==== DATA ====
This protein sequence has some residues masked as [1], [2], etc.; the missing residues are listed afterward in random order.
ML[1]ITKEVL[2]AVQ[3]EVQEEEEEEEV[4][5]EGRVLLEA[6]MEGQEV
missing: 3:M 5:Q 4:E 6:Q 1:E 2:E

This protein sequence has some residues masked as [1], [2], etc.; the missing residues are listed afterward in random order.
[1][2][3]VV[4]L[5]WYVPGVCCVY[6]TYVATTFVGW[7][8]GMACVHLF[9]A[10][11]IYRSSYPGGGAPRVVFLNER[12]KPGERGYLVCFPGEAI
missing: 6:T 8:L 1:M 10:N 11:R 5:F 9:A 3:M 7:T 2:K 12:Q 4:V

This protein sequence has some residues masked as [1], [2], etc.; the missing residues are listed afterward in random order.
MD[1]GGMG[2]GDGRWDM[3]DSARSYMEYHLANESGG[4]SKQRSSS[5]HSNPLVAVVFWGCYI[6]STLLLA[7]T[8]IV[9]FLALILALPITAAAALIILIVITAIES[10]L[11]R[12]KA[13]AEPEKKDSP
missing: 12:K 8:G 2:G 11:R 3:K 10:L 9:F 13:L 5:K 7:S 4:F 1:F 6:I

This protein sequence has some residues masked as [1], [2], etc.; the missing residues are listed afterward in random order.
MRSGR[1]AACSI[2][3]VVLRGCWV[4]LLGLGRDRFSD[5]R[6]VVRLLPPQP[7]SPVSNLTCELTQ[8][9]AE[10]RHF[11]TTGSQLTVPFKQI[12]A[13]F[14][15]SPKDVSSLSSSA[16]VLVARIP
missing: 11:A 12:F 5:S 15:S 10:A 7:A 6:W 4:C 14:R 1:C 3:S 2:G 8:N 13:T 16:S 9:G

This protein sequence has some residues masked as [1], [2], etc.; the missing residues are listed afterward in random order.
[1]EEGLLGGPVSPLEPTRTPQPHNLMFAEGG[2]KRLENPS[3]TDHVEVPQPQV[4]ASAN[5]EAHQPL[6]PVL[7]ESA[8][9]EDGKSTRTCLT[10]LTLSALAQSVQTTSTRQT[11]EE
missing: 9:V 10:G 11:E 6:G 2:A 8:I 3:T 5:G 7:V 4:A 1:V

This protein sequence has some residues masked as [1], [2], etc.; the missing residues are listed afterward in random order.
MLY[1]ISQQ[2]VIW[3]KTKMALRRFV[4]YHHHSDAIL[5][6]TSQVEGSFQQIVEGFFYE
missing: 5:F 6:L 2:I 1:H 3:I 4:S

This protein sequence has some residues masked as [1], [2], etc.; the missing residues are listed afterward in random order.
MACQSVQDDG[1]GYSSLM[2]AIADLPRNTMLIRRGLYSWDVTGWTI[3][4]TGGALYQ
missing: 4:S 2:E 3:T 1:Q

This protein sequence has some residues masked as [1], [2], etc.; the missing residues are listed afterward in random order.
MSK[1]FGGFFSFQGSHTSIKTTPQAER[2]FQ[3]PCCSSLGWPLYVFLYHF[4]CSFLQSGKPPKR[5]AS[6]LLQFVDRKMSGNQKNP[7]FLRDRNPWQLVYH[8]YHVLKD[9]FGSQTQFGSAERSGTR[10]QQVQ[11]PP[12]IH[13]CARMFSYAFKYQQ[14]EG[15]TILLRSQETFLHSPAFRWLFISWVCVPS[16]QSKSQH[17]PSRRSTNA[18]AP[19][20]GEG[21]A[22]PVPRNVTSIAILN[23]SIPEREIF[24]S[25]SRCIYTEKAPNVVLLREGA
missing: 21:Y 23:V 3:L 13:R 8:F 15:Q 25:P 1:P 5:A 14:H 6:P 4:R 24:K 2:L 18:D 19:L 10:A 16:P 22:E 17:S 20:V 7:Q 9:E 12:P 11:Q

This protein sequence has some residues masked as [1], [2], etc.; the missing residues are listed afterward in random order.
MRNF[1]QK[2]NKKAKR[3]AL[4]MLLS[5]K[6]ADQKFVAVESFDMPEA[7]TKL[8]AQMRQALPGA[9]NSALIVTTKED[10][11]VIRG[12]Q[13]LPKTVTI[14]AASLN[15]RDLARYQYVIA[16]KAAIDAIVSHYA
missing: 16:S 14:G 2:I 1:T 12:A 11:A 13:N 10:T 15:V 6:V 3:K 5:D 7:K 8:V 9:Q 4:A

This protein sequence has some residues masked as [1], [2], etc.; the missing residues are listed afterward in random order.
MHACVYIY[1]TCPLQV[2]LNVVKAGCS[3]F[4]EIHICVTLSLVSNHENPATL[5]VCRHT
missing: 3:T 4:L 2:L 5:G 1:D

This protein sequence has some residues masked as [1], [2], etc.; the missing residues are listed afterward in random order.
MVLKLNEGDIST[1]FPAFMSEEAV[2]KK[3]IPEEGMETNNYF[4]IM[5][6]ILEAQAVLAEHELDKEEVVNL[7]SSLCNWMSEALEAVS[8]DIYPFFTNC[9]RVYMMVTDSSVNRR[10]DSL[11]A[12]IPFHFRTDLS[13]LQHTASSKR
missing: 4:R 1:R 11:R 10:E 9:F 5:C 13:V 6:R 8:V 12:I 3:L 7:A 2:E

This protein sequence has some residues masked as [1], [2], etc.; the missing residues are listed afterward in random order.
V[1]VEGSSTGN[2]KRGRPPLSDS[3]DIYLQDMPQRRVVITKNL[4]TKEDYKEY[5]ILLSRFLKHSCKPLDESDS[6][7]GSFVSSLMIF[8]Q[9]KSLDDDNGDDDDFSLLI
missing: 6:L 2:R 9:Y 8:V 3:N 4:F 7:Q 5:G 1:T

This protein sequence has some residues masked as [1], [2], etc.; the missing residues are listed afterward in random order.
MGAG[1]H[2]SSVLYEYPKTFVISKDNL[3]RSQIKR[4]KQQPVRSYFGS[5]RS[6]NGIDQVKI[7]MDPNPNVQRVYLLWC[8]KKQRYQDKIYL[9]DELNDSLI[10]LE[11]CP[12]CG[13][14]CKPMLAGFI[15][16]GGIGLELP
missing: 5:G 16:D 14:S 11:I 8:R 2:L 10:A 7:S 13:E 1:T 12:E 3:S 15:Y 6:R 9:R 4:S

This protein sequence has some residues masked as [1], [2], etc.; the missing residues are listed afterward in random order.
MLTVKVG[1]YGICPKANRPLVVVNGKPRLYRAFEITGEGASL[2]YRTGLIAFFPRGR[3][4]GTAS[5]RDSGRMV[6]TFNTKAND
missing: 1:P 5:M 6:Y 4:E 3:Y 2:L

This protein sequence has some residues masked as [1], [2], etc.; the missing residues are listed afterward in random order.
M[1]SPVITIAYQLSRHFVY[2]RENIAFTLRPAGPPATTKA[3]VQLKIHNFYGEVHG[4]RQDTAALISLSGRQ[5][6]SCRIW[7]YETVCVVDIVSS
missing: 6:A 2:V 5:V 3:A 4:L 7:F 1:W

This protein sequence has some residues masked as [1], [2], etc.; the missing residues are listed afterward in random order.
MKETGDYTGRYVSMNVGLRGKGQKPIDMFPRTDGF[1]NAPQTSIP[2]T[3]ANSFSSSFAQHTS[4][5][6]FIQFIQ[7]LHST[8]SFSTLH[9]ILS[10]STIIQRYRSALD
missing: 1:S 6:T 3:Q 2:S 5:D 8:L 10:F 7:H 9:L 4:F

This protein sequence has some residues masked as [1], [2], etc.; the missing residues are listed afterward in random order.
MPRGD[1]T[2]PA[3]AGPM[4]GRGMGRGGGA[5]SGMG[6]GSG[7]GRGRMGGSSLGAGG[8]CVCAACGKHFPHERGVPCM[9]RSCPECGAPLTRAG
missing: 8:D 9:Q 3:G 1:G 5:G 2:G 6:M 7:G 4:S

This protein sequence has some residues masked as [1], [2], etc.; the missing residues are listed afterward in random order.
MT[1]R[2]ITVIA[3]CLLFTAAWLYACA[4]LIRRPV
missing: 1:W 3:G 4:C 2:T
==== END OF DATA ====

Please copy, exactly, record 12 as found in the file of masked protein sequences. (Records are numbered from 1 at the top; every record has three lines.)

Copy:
This protein sequence has some residues masked as [1], [2], etc.; the missing residues are listed afterward in random order.
V[1]VEGSSTGN[2]KRGRPPLSDS[3]DIYLQDMPQRRVVITKNL[4]TKEDYKEY[5]ILLSRFLKHSCKPLDESDS[6][7]GSFVSSLMIF[8]Q[9]KSLDDDNGDDDDFSLLI
missing: 6:L 2:R 9:Y 8:V 3:N 4:F 7:Q 5:G 1:T